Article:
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Intercultural Competence

Concepts, Challenges, Evaluations

Series:

Arnd Witte and Theo Harden

This book explores the idea of ‘intercultural competence’, which, despite its current popularity across various discourses, has remained a vague and oscillating concept. Interculture lacks a universal definition and ‘competence’ is not only a cognitive construct but also includes psychological traits such as attitudes, affective aspects and constructions of identity. The essays in this volume approach the complexity of the concept from a number of different angles. These include theoretical models for defining the concept of ‘intercultural competence’, outlining paths for future research; application of the concept in the teaching and learning of foreign languages, cultures and literatures; exploration of institutional and sociocultural influences on mediating intercultural competence; and analysis of the concept’s impact on such diverse contexts as international business, religious constructs and notions of selfhood and identity. The volume develops a broad range of perspectives on intercultural competence, providing stimulating new ideas, reflections and models around this important concept.

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Part 4 Intercultural Competence and the Role of Literature 437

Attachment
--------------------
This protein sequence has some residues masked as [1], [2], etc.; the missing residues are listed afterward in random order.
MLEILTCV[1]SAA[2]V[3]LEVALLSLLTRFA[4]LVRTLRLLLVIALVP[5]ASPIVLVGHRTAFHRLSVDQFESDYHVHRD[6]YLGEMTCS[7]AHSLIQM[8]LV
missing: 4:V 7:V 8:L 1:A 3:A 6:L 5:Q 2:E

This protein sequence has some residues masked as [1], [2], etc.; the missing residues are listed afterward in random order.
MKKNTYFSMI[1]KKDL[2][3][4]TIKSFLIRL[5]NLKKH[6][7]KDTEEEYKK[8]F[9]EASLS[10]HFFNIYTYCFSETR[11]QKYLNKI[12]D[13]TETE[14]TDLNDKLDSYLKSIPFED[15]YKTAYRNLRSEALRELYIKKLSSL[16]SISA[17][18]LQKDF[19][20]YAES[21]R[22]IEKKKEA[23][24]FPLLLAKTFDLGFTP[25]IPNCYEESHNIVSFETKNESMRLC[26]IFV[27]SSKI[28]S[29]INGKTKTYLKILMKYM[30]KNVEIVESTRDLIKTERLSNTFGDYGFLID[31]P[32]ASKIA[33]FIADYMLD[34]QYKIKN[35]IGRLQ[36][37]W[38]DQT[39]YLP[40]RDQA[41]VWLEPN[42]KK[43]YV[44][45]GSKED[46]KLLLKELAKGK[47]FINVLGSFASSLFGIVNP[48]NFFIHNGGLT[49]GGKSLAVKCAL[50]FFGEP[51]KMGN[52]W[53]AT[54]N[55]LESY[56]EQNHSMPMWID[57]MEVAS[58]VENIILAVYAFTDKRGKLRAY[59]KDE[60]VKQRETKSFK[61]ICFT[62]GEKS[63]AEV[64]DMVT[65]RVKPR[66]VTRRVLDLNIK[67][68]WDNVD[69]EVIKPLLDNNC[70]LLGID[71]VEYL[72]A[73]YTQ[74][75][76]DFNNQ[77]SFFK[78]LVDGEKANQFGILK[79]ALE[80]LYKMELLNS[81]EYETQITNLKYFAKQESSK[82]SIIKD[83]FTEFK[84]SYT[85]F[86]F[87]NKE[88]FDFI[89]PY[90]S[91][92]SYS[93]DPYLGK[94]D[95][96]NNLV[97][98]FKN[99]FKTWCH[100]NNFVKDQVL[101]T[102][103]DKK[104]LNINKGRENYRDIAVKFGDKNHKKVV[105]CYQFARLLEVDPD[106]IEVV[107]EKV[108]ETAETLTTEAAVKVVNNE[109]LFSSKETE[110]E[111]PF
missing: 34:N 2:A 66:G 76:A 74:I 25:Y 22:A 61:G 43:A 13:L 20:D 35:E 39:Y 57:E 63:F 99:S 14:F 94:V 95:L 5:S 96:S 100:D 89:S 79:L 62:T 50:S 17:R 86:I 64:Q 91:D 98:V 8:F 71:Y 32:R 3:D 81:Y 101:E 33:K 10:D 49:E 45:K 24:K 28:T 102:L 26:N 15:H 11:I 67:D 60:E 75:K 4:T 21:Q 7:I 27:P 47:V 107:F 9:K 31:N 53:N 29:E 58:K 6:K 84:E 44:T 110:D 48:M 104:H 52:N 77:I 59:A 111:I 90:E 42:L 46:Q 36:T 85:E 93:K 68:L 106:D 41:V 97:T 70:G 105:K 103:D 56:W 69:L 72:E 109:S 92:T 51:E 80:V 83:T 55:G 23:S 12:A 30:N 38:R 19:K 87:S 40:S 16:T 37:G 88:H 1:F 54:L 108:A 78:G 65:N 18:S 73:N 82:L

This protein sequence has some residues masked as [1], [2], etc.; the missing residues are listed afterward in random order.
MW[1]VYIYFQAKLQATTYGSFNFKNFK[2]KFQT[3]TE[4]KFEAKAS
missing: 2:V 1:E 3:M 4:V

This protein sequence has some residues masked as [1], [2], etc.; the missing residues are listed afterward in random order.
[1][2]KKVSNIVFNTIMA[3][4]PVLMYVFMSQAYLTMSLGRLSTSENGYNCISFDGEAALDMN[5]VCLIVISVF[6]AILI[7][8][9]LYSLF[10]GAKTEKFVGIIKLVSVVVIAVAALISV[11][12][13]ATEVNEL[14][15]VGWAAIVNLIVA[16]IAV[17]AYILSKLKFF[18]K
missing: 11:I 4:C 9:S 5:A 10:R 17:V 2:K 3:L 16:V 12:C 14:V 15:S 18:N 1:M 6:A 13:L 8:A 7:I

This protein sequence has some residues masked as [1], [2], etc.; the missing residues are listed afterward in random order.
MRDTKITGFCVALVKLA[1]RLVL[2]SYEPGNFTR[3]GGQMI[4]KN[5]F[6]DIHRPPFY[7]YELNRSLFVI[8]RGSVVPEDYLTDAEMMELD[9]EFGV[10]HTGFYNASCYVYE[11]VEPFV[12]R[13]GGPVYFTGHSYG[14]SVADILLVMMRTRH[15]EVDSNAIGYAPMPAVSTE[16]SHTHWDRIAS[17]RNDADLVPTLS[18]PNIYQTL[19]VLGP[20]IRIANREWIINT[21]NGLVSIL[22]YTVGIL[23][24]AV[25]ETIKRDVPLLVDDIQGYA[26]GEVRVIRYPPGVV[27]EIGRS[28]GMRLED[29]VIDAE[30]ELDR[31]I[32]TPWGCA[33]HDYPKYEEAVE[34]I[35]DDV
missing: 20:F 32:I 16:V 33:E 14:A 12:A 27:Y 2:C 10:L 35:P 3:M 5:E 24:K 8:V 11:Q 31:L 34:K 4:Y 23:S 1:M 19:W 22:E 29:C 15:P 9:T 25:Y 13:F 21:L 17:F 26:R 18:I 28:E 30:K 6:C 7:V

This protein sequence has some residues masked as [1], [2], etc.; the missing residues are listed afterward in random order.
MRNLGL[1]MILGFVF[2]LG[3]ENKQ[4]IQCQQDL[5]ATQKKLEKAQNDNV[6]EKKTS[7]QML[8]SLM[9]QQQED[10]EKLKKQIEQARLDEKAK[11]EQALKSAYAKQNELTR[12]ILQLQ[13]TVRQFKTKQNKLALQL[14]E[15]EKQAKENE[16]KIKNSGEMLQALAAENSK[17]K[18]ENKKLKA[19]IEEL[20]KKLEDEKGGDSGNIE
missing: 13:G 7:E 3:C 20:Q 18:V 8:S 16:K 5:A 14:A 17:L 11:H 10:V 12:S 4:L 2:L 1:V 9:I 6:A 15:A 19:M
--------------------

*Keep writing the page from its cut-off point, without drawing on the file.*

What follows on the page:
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Part 4 Intercultural Competence and the Role of Literature Marketa Goetz-Stankiewicz Intercultural Competence: A Mirror for Literature? Some Thoughts on Václav Havel’s Play Unveiling/ Vernissage in Two Guises The Czech/French writer Milan Kundera wrote that a small nation has a particular type of provincialism that he defines as ‘hold[ing] world cul- ture in high esteem but feel[ing] it as something alien […] distant, inac- cessible’ (Kundera 2007: 37–38). He also wrote about the provincialism of large nations. But we will stay with the small ones. Imagine one such small nation that speaks a language which is very dif ficult to learn and, although right at the centre of Europe, found itself, for most of the second part of the twentieth century, as one of the satellites of the Soviet Empire, an alien region relegated to ‘Eastern Europe’ with its vague byzantine con- notations. Against the background of this obviously complicated cultural map, imagine one of this small country’s writers, a playwright, expressing himself in a language spoken by only ten million people, and moreover living a life under constant political pressure, unable to leave his country, having his writings banned, moving in and out of prison, but rarely into a theatre. Now narrow your focus once again on a certain period in his life, the 1970s, when he wrote some short plays, just ‘for his friends’ as he repeatedly told us, and had them read or performed by these friends on weekends in the – relative – calm garden...

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